At the time writing the share price of Fortescue Metals Group Ltd [ASX:FMG] is down 4.85%, trading at $11.38.
Today’s drop in share price has wiped away a week’s worth of gains after some positive action in the lead up to the quarterly results released yesterday.
You can see the current FMG share price within the context of the last 12 months of trading below.
FMG peaked in the lead up to the coronavirus pandemic and appears to have just about recovered to its pre-COVID level.
At the time of the market collapse, I remarked at the resilience of FMG shares — still 50% up from where they were last March.
I called a long-term top on the FMG share price back in February as well.
And now that thesis is beginning to play out.
Iron ore price beginning to lose steam
The bottom panel on the graph shows the futures iron ore price for June (orange) and Australia’s miners index (red).
Together they paint a picture of waning demand for iron and a decrease in activity associated with its extraction.
Source: Business Insider
The price of iron ore is on the decline, evidenced by the graph above — down 10% on the past year.
As we’ve begun to see this health crisis turn into a financial crisis, I have a feeling that even as factories begin to reopen, the iron ore price will continue to faulter.
This is because the Chinese financial system could feel the strain of a crumbling global system propped up by debt.
Leading to what I believe could be a long-term iron ore bear market.
COIVD-19 may not be a factor for FGM, but output is
FMG shares jumped 19.7% in April and are up nearly 12% through the first four months of 2020.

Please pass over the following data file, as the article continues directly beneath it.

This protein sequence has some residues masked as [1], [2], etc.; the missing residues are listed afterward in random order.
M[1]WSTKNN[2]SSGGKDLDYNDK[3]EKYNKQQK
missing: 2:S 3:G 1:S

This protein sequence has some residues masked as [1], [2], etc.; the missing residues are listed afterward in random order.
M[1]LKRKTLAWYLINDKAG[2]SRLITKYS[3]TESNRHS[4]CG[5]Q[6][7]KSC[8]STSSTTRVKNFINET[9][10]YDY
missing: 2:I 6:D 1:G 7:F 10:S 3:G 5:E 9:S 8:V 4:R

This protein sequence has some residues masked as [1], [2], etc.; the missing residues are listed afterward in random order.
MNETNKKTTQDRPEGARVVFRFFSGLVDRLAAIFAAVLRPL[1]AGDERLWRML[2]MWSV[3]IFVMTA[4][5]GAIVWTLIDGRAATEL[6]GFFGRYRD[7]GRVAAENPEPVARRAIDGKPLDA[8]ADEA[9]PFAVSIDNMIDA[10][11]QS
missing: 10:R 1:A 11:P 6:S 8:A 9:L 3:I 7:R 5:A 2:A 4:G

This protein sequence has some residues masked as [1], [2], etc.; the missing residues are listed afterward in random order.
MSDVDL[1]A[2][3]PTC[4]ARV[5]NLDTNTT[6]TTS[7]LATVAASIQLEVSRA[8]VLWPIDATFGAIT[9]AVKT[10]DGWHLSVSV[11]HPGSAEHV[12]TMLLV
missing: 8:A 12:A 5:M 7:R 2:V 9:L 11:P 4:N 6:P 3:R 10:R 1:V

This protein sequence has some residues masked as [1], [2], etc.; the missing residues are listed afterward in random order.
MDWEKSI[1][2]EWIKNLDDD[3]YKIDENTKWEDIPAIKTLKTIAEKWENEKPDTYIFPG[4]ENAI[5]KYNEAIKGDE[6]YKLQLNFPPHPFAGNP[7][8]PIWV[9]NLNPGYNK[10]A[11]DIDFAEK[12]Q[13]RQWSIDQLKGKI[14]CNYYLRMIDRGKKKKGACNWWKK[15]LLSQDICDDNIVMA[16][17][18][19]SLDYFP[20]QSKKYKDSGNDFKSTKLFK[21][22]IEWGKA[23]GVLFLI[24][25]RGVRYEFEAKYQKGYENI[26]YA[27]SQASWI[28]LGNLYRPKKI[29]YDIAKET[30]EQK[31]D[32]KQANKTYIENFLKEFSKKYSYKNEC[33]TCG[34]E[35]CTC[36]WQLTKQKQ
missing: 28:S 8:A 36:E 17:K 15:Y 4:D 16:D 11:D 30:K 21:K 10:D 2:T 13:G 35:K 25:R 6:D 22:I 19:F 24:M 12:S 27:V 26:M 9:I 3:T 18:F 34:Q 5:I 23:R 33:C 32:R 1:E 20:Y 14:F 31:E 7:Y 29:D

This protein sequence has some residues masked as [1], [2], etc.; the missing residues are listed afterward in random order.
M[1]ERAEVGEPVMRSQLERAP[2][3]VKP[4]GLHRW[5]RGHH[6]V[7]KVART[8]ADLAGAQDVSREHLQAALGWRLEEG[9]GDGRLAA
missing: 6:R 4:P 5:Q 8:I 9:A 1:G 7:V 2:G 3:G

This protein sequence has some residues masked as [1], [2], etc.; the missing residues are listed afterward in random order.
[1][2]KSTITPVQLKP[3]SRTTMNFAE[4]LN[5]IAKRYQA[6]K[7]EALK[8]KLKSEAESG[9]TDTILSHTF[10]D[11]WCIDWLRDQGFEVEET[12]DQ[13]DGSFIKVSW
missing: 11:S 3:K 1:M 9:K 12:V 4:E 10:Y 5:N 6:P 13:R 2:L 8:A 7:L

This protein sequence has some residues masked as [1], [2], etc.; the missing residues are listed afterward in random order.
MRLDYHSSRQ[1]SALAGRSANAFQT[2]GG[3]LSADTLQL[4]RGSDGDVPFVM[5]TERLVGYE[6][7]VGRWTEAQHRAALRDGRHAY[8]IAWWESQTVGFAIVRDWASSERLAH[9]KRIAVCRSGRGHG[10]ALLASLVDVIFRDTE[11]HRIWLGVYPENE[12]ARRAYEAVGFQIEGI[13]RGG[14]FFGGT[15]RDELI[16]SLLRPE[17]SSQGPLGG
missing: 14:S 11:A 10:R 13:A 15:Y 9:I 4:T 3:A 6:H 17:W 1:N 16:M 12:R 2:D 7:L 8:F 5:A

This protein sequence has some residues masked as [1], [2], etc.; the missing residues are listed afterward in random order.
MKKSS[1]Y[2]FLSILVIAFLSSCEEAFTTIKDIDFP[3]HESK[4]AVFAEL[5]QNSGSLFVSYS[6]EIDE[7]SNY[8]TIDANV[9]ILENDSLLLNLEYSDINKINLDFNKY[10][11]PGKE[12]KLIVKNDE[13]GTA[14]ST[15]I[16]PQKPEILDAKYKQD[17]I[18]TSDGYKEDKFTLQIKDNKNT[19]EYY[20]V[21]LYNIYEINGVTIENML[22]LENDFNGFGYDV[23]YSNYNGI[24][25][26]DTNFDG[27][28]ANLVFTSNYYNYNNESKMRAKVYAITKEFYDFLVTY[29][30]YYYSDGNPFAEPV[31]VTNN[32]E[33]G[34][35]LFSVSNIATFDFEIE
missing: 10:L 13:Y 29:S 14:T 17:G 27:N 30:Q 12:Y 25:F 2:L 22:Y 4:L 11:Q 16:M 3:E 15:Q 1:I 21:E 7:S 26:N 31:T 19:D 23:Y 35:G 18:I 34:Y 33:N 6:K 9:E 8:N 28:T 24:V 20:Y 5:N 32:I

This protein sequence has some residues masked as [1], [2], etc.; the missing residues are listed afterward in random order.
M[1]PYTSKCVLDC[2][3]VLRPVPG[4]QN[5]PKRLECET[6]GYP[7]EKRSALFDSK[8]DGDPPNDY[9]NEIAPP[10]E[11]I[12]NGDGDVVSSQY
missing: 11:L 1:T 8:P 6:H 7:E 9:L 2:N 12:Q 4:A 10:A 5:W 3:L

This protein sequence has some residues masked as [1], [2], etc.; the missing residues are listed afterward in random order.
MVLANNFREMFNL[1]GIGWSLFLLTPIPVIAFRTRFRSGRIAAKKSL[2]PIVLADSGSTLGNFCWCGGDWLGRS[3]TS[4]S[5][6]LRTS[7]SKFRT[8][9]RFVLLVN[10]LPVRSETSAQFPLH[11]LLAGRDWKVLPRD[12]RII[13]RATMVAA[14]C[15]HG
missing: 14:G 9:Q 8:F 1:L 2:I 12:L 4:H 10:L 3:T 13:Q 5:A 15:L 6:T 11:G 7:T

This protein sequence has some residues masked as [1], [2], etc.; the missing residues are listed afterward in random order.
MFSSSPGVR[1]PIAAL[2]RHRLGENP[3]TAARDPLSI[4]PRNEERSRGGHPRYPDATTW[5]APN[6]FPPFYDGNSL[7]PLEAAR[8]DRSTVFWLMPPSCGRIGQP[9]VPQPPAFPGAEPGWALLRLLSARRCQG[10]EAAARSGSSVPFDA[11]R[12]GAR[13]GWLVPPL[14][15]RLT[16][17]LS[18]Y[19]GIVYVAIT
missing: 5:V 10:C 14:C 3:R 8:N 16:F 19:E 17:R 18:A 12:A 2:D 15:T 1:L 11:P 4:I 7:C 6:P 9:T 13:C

In fact, the COVID-19 crisis had little impact on the Australian iron ore market with March quarter reports from Rio Tinto Ltd [ASX:RIO] and BHP Group Ltd [ASX:BHP] confirming high levels of sales.
FMG upgraded its full year guidance for shipments yesterday, citing a 10% increase in tonnage shipped compared to the same quarter last year.
But that does not necessarily equate to higher revenue.
Coming off peak iron ore prices, FGM could see its revenue decrease despite increased output if a bear market emerges.
Increasing output may look good in the short term but flooding an already saturated market could be bad in the long run.
We have previously flagged a potential stockpile of steel.
Chinese stockpiles of steel reinforcement bars have exceeded 12 million tonnes for the first time.
Other players like Rio and BHP have put mining on hold in some locations due the COVID-19 crisis.
But once operations begin again, what will the price of iron look like then?
I suspect it could get worse.
You can learn more about a potential iron ore bear market, and what that means for shares in BHP Group, Rio Tinto Ltd and of course the FMG share price, in this free report.
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